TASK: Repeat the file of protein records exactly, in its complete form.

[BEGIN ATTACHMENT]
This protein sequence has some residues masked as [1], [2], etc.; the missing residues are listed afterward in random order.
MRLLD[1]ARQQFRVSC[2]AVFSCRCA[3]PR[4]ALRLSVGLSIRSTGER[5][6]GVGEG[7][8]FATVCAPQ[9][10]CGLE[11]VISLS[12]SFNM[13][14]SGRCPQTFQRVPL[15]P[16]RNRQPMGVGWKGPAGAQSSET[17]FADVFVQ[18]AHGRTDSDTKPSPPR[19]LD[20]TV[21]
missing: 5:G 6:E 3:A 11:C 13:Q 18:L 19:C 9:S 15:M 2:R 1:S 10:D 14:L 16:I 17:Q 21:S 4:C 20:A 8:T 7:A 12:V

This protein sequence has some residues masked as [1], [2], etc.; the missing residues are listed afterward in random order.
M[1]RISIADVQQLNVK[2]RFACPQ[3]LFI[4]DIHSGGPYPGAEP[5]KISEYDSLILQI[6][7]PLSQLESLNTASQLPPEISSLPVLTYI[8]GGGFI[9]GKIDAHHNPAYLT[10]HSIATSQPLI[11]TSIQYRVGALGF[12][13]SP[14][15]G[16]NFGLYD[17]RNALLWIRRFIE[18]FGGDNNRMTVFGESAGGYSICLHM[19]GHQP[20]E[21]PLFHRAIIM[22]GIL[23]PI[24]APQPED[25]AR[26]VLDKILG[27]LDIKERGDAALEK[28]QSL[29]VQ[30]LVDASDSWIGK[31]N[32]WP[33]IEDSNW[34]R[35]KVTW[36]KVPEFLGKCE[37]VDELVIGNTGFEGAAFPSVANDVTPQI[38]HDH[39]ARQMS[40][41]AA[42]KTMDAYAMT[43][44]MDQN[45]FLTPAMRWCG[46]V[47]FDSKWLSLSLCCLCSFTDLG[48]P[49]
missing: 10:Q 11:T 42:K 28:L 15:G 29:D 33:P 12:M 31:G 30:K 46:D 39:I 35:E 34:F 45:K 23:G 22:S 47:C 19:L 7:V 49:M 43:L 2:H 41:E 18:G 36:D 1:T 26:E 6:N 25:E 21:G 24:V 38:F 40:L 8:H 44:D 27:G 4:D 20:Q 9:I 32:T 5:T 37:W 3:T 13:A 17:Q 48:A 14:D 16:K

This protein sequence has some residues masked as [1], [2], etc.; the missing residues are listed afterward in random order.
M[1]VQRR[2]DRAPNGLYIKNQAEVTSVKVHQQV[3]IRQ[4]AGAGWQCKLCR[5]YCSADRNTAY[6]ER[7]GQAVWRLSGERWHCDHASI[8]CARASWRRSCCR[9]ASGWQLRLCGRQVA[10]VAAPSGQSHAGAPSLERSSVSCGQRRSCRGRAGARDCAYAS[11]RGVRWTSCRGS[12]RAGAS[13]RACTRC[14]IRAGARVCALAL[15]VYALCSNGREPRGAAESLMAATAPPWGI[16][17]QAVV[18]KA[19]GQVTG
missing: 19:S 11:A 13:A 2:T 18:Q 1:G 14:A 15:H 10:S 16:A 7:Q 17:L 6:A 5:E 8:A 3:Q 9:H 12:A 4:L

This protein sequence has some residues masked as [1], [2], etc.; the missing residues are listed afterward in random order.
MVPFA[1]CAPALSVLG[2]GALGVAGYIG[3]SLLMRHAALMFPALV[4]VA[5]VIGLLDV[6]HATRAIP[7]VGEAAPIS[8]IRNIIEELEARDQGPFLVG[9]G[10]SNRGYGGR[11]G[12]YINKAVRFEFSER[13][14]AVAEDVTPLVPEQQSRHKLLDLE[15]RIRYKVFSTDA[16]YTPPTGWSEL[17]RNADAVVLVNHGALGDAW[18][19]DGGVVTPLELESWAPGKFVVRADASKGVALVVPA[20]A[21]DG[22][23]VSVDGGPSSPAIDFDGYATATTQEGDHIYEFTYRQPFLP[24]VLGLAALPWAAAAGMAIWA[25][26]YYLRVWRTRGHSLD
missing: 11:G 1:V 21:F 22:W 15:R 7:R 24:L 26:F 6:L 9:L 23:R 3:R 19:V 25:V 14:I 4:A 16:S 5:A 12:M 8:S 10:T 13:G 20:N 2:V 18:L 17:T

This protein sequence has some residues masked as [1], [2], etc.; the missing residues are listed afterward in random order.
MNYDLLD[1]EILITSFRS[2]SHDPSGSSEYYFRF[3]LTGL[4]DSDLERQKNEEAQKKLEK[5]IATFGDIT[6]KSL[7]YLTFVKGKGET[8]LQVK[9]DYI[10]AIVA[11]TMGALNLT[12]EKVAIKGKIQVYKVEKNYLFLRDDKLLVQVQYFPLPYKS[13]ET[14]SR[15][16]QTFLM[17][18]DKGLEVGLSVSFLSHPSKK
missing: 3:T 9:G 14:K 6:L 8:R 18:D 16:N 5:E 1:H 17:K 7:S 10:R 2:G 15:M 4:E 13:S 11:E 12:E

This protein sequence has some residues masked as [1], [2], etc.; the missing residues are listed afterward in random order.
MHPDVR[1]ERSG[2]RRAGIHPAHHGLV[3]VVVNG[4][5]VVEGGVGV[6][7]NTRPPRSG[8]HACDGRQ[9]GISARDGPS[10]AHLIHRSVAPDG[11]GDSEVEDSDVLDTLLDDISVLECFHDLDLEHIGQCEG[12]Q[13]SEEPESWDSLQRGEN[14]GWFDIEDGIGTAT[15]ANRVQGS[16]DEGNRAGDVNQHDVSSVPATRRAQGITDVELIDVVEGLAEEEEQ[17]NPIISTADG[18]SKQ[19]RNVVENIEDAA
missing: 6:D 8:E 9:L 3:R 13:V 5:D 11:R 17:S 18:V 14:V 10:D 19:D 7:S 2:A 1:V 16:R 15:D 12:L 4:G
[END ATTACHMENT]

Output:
This protein sequence has some residues masked as [1], [2], etc.; the missing residues are listed afterward in random order.
MRLLD[1]ARQQFRVSC[2]AVFSCRCA[3]PR[4]ALRLSVGLSIRSTGER[5][6]GVGEG[7][8]FATVCAPQ[9][10]CGLE[11]VISLS[12]SFNM[13][14]SGRCPQTFQRVPL[15]P[16]RNRQPMGVGWKGPAGAQSSET[17]FADVFVQ[18]AHGRTDSDTKPSPPR[19]LD[20]TV[21]
missing: 5:G 6:E 3:A 11:C 13:Q 18:L 19:C 9:S 15:M 2:R 1:S 10:D 14:L 16:I 17:Q 21:S 4:C 20:A 8:T 7:A 12:V

This protein sequence has some residues masked as [1], [2], etc.; the missing residues are listed afterward in random order.
M[1]RISIADVQQLNVK[2]RFACPQ[3]LFI[4]DIHSGGPYPGAEP[5]KISEYDSLILQI[6][7]PLSQLESLNTASQLPPEISSLPVLTYI[8]GGGFI[9]GKIDAHHNPAYLT[10]HSIATSQPLI[11]TSIQYRVGALGF[12][13]SP[14][15]G[16]NFGLYD[17]RNALLWIRRFIE[18]FGGDNNRMTVFGESAGGYSICLHM[19]GHQP[20]E[21]PLFHRAIIM[22]GIL[23]PI[24]APQPED[25]AR[26]VLDKILG[27]LDIKERGDAALEK[28]QSL[29]VQ[30]LVDASDSWIGK[31]N[32]WP[33]IEDSNW[34]R[35]KVTW[36]KVPEFLGKCE[37]VDELVIGNTGFEGAAFPSVANDVTPQI[38]HDH[39]ARQMS[40][41]AA[42]KTMDAYAMT[43][44]MDQN[45]FLTPAMRWCG[46]V[47]FDSKWLSLSLCCLCSFTDLG[48]P[49]
missing: 10:Q 11:T 42:K 28:L 15:G 29:D 33:P 12:M 31:G 30:K 46:D 39:I 35:E 34:F 45:K 23:G 22:S 47:C 19:L 7:V 49:M 43:L 2:H 41:E 18:G 36:D 1:T 26:E 6:N 25:E 21:G 24:V 38:F 40:L 8:H 44:D 27:G 4:D 20:Q 9:I 32:T 5:T 37:W 3:T 13:A 17:Q 48:A 14:D 16:K

This protein sequence has some residues masked as [1], [2], etc.; the missing residues are listed afterward in random order.
M[1]VQRR[2]DRAPNGLYIKNQAEVTSVKVHQQV[3]IRQ[4]AGAGWQCKLCR[5]YCSADRNTAY[6]ER[7]GQAVWRLSGERWHCDHASI[8]CARASWRRSCCR[9]ASGWQLRLCGRQVA[10]VAAPSGQSHAGAPSLERSSVSCGQRRSCRGRAGARDCAYAS[11]RGVRWTSCRGS[12]RAGAS[13]RACTRC[14]IRAGARVCALAL[15]VYALCSNGREPRGAAESLMAATAPPWGI[16][17]QAVV[18]KA[19]GQVTG
missing: 19:S 11:A 13:A 2:T 18:Q 1:G 14:A 15:H 10:S 16:A 7:Q 17:L 6:A 5:E 8:A 3:Q 9:H 12:A 4:L

This protein sequence has some residues masked as [1], [2], etc.; the missing residues are listed afterward in random order.
MVPFA[1]CAPALSVLG[2]GALGVAGYIG[3]SLLMRHAALMFPALV[4]VA[5]VIGLLDV[6]HATRAIP[7]VGEAAPIS[8]IRNIIEELEARDQGPFLVG[9]G[10]SNRGYGGR[11]G[12]YINKAVRFEFSER[13][14]AVAEDVTPLVPEQQSRHKLLDLE[15]RIRYKVFSTDA[16]YTPPTGWSEL[17]RNADAVVLVNHGALGDAW[18][19]DGGVVTPLELESWAPGKFVVRADASKGVALVVPA[20]A[21]DG[22][23]VSVDGGPSSPAIDFDGYATATTQEGDHIYEFTYRQPFLP[24]VLGLAALPWAAAAGMAIWA[25][26]YYLRVWRTRGHSLD
missing: 11:G 1:V 21:F 22:W 15:R 7:R 24:L 26:F 6:L 9:L 23:R 3:R 19:V 25:V 14:I 4:A 16:S 5:A 12:M 8:S 10:T 13:G 20:N 2:V 18:L 17:T

This protein sequence has some residues masked as [1], [2], etc.; the missing residues are listed afterward in random order.
MNYDLLD[1]EILITSFRS[2]SHDPSGSSEYYFRF[3]LTGL[4]DSDLERQKNEEAQKKLEK[5]IATFGDIT[6]KSL[7]YLTFVKGKGET[8]LQVK[9]DYI[10]AIVA[11]TMGALNLT[12]EKVAIKGKIQVYKVEKNYLFLRDDKLLVQVQYFPLPYKS[13]ET[14]SR[15][16]QTFLM[17][18]DKGLEVGLSVSFLSHPSKK
missing: 3:T 9:G 14:K 6:L 8:R 18:D 16:N 5:E 1:H 17:K 7:S 10:R 2:G 15:M 4:E 13:S 11:E 12:E

This protein sequence has some residues masked as [1], [2], etc.; the missing residues are listed afterward in random order.
MHPDVR[1]ERSG[2]RRAGIHPAHHGLV[3]VVVNG[4][5]VVEGGVGV[6][7]NTRPPRSG[8]HACDGRQ[9]GISARDGPS[10]AHLIHRSVAPDG[11]GDSEVEDSDVLDTLLDDISVLECFHDLDLEHIGQCEG[12]Q[13]SEEPESWDSLQRGEN[14]GWFDIEDGIGTAT[15]ANRVQGS[16]DEGNRAGDVNQHDVSSVPATRRAQGITDVELIDVVEGLAEEEEQ[17]NPIISTADG[18]SKQ[19]RNVVENIEDAA
missing: 6:D 8:E 9:L 3:R 13:V 5:D 11:R 17:S 18:V 14:V 10:D 19:D 7:S 2:A 1:V 16:R 15:D 12:L 4:G